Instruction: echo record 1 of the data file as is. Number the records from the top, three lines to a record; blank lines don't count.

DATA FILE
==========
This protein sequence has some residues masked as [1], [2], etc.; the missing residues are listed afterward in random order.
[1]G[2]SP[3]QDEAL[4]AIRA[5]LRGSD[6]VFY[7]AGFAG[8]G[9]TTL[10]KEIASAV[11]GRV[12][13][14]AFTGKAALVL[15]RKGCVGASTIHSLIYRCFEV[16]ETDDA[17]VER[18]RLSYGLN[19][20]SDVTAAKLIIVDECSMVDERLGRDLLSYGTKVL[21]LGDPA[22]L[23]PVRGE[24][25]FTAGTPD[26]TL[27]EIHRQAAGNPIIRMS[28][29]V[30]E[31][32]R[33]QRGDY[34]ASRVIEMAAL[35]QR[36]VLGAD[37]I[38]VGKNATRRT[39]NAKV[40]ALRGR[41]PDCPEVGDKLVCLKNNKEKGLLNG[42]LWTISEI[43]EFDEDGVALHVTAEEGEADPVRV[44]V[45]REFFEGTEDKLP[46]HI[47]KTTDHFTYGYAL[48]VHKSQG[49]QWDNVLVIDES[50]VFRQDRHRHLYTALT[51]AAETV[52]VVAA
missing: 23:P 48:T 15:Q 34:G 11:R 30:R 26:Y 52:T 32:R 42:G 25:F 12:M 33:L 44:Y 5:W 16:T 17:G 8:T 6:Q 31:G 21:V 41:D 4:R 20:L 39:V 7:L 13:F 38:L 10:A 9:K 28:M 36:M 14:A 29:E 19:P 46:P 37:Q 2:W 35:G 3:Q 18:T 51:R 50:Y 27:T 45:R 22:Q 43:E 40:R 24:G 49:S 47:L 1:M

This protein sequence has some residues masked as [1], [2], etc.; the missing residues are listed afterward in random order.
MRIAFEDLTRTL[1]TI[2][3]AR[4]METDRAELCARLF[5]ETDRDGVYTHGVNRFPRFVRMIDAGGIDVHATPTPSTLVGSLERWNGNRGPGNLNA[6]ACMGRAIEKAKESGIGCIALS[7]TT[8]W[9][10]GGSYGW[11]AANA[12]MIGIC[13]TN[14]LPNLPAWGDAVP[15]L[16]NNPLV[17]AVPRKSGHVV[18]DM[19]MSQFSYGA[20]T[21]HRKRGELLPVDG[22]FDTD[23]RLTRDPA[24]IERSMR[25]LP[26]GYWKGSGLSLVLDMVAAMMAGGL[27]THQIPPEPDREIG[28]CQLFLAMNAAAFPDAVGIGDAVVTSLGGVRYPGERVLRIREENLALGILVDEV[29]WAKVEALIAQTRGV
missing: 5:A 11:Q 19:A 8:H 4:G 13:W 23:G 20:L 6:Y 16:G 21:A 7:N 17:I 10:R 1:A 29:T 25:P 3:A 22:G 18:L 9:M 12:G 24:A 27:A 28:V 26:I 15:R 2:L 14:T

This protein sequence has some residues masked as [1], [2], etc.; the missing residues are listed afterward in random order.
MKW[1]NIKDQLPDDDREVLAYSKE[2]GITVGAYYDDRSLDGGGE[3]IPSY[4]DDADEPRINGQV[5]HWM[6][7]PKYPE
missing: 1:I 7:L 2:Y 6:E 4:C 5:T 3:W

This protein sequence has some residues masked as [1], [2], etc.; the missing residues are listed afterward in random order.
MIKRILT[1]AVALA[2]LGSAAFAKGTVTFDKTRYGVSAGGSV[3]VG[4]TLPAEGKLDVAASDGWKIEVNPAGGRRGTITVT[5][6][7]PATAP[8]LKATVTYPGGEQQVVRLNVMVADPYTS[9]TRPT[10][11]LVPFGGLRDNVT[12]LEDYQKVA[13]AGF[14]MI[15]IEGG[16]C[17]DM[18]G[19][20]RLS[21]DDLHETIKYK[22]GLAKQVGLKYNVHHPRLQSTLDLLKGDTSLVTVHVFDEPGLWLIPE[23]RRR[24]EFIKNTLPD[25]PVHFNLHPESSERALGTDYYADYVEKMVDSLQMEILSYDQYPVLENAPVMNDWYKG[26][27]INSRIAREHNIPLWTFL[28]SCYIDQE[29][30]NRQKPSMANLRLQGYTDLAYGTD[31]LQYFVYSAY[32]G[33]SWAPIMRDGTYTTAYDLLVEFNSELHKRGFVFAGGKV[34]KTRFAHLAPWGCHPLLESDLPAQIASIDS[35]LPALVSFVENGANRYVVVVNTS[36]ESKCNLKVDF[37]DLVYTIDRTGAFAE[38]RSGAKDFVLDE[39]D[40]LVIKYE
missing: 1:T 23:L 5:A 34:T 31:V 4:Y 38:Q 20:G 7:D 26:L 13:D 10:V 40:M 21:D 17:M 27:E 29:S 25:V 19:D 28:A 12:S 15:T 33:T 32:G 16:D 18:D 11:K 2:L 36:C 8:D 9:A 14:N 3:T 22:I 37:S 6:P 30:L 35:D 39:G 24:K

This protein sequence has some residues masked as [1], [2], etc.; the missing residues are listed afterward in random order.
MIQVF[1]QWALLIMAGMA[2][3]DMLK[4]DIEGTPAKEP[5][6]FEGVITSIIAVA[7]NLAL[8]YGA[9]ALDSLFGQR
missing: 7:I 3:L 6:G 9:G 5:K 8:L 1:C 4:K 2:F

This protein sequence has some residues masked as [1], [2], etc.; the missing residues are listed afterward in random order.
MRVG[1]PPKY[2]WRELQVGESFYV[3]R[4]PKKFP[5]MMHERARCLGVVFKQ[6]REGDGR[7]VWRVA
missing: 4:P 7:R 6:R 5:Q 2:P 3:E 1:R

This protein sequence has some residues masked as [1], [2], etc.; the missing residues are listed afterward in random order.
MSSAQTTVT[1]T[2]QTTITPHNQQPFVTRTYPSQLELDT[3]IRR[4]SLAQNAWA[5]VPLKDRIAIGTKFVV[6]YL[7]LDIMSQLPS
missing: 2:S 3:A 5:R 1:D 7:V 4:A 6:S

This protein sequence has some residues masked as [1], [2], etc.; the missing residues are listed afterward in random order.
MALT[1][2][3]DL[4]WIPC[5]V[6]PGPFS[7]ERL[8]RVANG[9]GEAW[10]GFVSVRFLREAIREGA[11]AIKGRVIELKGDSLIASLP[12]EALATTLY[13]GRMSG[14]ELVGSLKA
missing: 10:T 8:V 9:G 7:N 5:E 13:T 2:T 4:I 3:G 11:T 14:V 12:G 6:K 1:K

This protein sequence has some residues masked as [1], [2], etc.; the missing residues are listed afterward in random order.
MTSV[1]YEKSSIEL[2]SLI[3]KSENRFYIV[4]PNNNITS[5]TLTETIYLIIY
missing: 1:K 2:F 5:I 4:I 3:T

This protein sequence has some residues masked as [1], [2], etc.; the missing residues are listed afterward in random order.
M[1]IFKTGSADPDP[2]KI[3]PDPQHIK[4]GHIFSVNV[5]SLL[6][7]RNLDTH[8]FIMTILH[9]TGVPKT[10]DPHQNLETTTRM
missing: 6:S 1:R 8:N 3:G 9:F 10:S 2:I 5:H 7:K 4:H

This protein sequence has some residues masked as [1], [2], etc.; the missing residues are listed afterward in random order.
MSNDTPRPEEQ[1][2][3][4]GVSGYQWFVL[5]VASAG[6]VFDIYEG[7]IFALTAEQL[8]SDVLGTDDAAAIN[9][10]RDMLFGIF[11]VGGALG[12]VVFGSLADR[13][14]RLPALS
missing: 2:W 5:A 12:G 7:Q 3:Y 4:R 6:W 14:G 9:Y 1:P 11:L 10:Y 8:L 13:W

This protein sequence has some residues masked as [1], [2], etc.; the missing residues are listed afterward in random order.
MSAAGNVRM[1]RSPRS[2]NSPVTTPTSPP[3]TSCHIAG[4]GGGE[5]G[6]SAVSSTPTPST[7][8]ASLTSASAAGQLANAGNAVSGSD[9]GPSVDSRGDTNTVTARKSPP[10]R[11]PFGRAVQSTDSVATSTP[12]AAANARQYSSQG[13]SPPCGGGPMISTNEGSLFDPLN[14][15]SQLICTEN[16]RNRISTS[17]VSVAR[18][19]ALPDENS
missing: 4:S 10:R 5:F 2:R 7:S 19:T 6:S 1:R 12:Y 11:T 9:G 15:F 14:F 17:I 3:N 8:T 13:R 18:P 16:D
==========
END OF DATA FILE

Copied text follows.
This protein sequence has some residues masked as [1], [2], etc.; the missing residues are listed afterward in random order.
[1]G[2]SP[3]QDEAL[4]AIRA[5]LRGSD[6]VFY[7]AGFAG[8]G[9]TTL[10]KEIASAV[11]GRV[12][13][14]AFTGKAALVL[15]RKGCVGASTIHSLIYRCFEV[16]ETDDA[17]VER[18]RLSYGLN[19][20]SDVTAAKLIIVDECSMVDERLGRDLLSYGTKVL[21]LGDPA[22]L[23]PVRGE[24][25]FTAGTPD[26]TL[27]EIHRQAAGNPIIRMS[28][29]V[30]E[31][32]R[33]QRGDY[34]ASRVIEMAAL[35]QR[36]VLGAD[37]I[38]VGKNATRRT[39]NAKV[40]ALRGR[41]PDCPEVGDKLVCLKNNKEKGLLNG[42]LWTISEI[43]EFDEDGVALHVTAEEGEADPVRV[44]V[45]REFFEGTEDKLP[46]HI[47]KTTDHFTYGYAL[48]VHKSQG[49]QWDNVLVIDES[50]VFRQDRHRHLYTALT[51]AAETV[52]VVAA
missing: 23:P 48:T 15:Q 34:G 11:R 30:R 26:Y 52:T 32:R 42:G 25:F 12:M 33:L 44:Y 5:W 16:T 17:G 8:T 6:Q 31:G 21:V 41:D 4:R 20:L 39:V 7:L 13:F 38:L 10:A 9:K 28:M 36:M 14:A 29:E 19:P 46:P 37:Q 2:W 35:G 3:Q 18:T 51:R 50:Y 27:T 45:R 22:Q 43:E 40:R 24:G 49:S 47:L 1:M